I couldn’t help but giggle recently when I read one of Sharon Stone’s Instagram posts. Along with the side shot of her smiling and driving, she wrote “Happiness is knowing your seat heater is on and you’re not having a hot flash!” It reminded me of so many cringe-worthy yet laughable moments of my own in these perimenopause years.
I am a CPA and work as a financial and strategic planning consultant to companies large and small. In recent years, I’ve tried to schedule all-day client commitments around my body’s calendar. I need to know that I can leave home and not worry about my proximity to the nearest washroom, but there are days when my clients and my schedule aren’t that flexible and I find myself in survival mode.
I remember one meeting in particular when I was to give a presentation to a company’s senior executives. Hot flashes had kept me up most of the night, and my period forced me into the bathroom every 45 minutes. As I started my day, I wondered, How many tampons and pads can one wear safely at once? I dressed in black pants (best for hiding an accident), a cream-colored sleeveless tank top, and long black sweater (layers that help navigate internal climate change). I grabbed a black wrap (in case I got too hot with the sweater or had to wrap it around my waist), a stack of tampons and pads, and bottles of both Tylenol and Advil.
As I started my day, I wondered, How many tampons and pads can one wear safely at once?
As I drove to the meeting, I decided I also needed to tell my colleague — fortunately someone I knew relatively well — about my situation. I needed his support, just in case. As soon as I arrived, I called him aside and blurted, “It’s day three for me, and I need you to back me up if I have a day three emergency!”
That’s all I said, but I said it with such conviction (read: emotional desperation) that he got it. “No problem,” he replied. “What’s our signal?” As soon as I knew that he had my back, my anxiety dissipated and my confidence returned. Sure, during the meeting I needed to add/subtract layers as the hot flashes came and went, and at one point I made a comment about the air conditioning not working in the middle of a Canadian winter, but the day went just fine.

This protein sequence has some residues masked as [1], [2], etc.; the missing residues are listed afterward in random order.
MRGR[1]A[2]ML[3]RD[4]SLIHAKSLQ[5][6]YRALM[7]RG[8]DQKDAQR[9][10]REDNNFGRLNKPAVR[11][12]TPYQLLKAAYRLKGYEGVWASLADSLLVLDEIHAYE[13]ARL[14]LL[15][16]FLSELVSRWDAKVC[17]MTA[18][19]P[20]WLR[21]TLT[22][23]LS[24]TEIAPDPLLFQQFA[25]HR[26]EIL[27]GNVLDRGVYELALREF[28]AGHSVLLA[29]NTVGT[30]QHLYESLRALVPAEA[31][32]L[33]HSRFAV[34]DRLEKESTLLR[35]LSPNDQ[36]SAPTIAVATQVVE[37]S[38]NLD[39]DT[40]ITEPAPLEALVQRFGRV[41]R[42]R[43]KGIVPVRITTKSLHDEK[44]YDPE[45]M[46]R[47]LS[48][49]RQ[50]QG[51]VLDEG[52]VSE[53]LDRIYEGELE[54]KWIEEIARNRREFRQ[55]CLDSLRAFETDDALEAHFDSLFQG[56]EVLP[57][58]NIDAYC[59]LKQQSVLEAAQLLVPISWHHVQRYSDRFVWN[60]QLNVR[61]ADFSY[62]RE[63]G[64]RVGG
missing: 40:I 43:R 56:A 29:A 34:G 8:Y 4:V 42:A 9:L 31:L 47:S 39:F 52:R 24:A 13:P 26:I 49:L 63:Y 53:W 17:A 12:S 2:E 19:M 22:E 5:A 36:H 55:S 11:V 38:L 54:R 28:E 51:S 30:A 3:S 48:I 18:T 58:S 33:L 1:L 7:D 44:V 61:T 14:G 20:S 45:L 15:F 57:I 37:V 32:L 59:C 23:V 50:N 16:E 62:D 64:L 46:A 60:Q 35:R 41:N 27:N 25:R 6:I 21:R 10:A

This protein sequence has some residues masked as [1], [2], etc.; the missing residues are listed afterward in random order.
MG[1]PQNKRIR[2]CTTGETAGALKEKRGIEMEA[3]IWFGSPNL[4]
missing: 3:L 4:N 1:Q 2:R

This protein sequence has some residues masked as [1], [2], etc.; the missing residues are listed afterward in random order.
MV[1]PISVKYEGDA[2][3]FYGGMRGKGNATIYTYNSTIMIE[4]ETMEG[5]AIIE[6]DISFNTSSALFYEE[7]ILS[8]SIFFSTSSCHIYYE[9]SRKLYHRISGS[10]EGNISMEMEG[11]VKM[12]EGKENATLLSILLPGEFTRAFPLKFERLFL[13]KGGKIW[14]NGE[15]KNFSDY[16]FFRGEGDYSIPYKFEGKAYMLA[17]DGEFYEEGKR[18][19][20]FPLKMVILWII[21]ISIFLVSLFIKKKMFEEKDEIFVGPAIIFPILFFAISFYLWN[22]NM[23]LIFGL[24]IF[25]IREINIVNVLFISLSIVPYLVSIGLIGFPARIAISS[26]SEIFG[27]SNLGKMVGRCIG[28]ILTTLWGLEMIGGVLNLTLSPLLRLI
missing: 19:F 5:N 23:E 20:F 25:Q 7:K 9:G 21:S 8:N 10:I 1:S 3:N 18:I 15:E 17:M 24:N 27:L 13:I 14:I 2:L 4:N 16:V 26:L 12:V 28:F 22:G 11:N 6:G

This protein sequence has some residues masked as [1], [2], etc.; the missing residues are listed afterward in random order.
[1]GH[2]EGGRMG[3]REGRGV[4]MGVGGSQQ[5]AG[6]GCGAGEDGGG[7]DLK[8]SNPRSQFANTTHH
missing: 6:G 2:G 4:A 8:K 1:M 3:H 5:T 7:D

I have come to realize that being honest and vulnerable in this stage of life is not a sign of weakness, it’s a sign of confidence and strength in whom I am and my ability to accept and work through challenges. I am navigating hormonal changes while continuing to grow, prosper, and live a professional life I enjoy. Those in the room will either get it or they won’t. If they don’t, it’s their problem, not mine.
Being honest and vulnerable in this stage of life is not a sign of weakness, it’s a sign of confidence and strength in whom I am and my ability to accept and work through challenges.
There are times when I’m in a boardroom with a table full of men and feel a hot flash coming. I push through if it’s mild enough, but if it isn’t and it’s obvious, I casually mention it and suggest we take a break. In many cases, I create a comedic moment of the situation: It’s amazing how laughter can make everyone at the table feel OK about the situation. For the most part, men have heard it before, and they have watched their wives, partners, or mothers experience hot flashes.
As much as we know (or are told) that this stage and its physical and mental challenges are normal, there are months at a time when I feel exhausted and am forgetful, highly emotional, anxious, depressed, and ready to crawl out of my own skin. It can be debilitating both personally and professionally — and far from sexy or graceful — but this is real life and it’s nothing I can’t handle.
Denise Zaporzan is president of Denise Zaporzan and Associates, a financial strategy consulting practice based in Manitoba, Canada. She shares her terrific style and more at dbydenise.com.